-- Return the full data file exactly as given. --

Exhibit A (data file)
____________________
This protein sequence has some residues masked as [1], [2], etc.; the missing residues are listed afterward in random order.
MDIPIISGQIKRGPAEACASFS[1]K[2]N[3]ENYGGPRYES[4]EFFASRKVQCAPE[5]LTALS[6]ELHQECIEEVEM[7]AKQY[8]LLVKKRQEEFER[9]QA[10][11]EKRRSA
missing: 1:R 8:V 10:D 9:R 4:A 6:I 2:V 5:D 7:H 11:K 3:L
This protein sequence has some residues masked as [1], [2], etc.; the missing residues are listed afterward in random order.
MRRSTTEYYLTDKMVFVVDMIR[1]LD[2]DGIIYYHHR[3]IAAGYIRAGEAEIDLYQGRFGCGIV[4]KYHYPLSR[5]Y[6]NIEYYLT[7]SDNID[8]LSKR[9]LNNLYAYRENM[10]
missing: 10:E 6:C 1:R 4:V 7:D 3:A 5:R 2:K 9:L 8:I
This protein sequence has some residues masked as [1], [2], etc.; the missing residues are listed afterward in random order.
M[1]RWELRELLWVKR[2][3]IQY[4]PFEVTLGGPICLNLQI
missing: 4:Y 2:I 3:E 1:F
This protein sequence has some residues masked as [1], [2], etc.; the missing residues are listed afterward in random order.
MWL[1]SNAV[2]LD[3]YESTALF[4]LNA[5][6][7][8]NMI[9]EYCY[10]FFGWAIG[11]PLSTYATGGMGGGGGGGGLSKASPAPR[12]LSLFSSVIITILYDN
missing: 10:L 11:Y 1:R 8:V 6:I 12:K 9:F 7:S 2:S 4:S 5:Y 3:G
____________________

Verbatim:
This protein sequence has some residues masked as [1], [2], etc.; the missing residues are listed afterward in random order.
MDIPIISGQIKRGPAEACASFS[1]K[2]N[3]ENYGGPRYES[4]EFFASRKVQCAPE[5]LTALS[6]ELHQECIEEVEM[7]AKQY[8]LLVKKRQEEFER[9]QA[10][11]EKRRSA
missing: 1:R 8:V 10:D 9:R 4:A 6:I 2:V 5:D 7:H 11:K 3:L
This protein sequence has some residues masked as [1], [2], etc.; the missing residues are listed afterward in random order.
MRRSTTEYYLTDKMVFVVDMIR[1]LD[2]DGIIYYHHR[3]IAAGYIRAGEAEIDLYQGRFGCGIV[4]KYHYPLSR[5]Y[6]NIEYYLT[7]SDNID[8]LSKR[9]LNNLYAYRENM[10]
missing: 10:E 6:C 1:R 4:V 7:D 3:A 5:R 2:K 9:L 8:I
This protein sequence has some residues masked as [1], [2], etc.; the missing residues are listed afterward in random order.
M[1]RWELRELLWVKR[2][3]IQY[4]PFEVTLGGPICLNLQI
missing: 4:Y 2:I 3:E 1:F
This protein sequence has some residues masked as [1], [2], etc.; the missing residues are listed afterward in random order.
MWL[1]SNAV[2]LD[3]YESTALF[4]LNA[5][6][7][8]NMI[9]EYCY[10]FFGWAIG[11]PLSTYATGGMGGGGGGGGLSKASPAPR[12]LSLFSSVIITILYDN
missing: 10:L 11:Y 1:R 8:V 6:I 12:K 9:F 7:S 2:S 4:S 5:Y 3:G